For example, if the size of each of memory blocks 106 is 2048 by 9 bits, the lower bits of the write address are 11 bits. The number of upper bits of the write address will depend on the number of memory blocks 106 included in the programmable logic device, as described in the example above (i.e., if there are 1024 of memory blocks 106, then the number of upper bits equals 10). For this example, lines [x:13] would be lines [33:13], with “x” equal to 33, as illustrated in an exemplary fashion in FIG. 2 and discussed in further detail herein.
However, the number of upper bits of the write address may be further limited. For example, the number of upper bits of the write address may depend on the number of different initialization contents (formats) allowed on the programmable logic device. As an example, if there are 1024 memory blocks 106 on the programmable logic device, but only 256 different initialization contents allowed for a given configuration (including partial reconfiguration), then the number of upper bits of the write address may be limited 8 bits (i.e., the width of the upper address is 8 bits).
Bus Lines [0:x]
Configuration Status Signals
Each one of memory blocks 106 may receive or be at least partially controlled by some input signals from configuration memory cells (e.g., SRAM cells or fuses shown in an exemplary fashion by configuration memory cells 114 of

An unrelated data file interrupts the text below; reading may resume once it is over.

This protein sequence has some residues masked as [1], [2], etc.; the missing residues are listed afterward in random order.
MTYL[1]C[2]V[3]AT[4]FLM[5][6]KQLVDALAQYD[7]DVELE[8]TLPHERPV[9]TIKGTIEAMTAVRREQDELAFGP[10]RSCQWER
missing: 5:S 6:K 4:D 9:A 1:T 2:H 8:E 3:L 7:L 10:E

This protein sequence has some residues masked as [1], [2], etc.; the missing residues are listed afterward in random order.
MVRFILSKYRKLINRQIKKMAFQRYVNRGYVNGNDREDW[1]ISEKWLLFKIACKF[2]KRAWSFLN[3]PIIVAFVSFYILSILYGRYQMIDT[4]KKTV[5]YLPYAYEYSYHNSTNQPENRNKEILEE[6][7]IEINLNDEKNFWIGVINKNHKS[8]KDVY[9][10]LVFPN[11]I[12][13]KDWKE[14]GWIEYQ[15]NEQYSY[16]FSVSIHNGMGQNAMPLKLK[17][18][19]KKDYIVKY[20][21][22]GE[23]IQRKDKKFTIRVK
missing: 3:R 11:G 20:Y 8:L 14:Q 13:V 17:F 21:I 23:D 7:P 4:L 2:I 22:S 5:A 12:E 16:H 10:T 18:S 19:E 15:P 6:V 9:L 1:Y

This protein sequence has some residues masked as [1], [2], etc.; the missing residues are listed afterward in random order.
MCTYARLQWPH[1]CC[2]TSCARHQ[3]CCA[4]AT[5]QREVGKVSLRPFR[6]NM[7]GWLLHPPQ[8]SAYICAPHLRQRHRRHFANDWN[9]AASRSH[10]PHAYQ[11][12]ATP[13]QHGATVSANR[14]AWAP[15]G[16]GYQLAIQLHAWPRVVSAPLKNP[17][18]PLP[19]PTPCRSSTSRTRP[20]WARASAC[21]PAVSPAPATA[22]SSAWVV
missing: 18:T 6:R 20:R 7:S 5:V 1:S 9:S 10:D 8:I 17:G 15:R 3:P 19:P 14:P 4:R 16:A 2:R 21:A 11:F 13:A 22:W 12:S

For example, some of configuration memory cells 114 may be utilized to set the programmable bus identification number for memory blocks 106 and also set whether memory blocks 106 can be initialized (e.g., deny initialization or permit initialization during configuration and/or partial reconfiguration). For example, Table 2 illustrates an exemplary number of memory cells (e.g., a number of configuration memory cells 114) and a description of their intended functions or what they control (which is further illustrated in an exemplary fashion by FIG. 2 and described in its corresponding text). Memory cells [1:0] control initialization of the associated memory block 106. For example, if both memory cells provide an output signal (0,0), (0,1), or (1,1), then initialization is disabled for any configuration, initialization is enabled for any configuration, or initialization is enabled for full configuration or reconfiguration but disabled for partial reconfiguration, respectively, for the associated memory block 106.
Memory cells [Y:2] set the programmable bus identification number for the associated memory block 106. For example, the output signals provided by memory cells 2 through “Y” may be matched to the upper address bits carried on initialization bus 102 to determine if the associated memory block 106 is being addressed.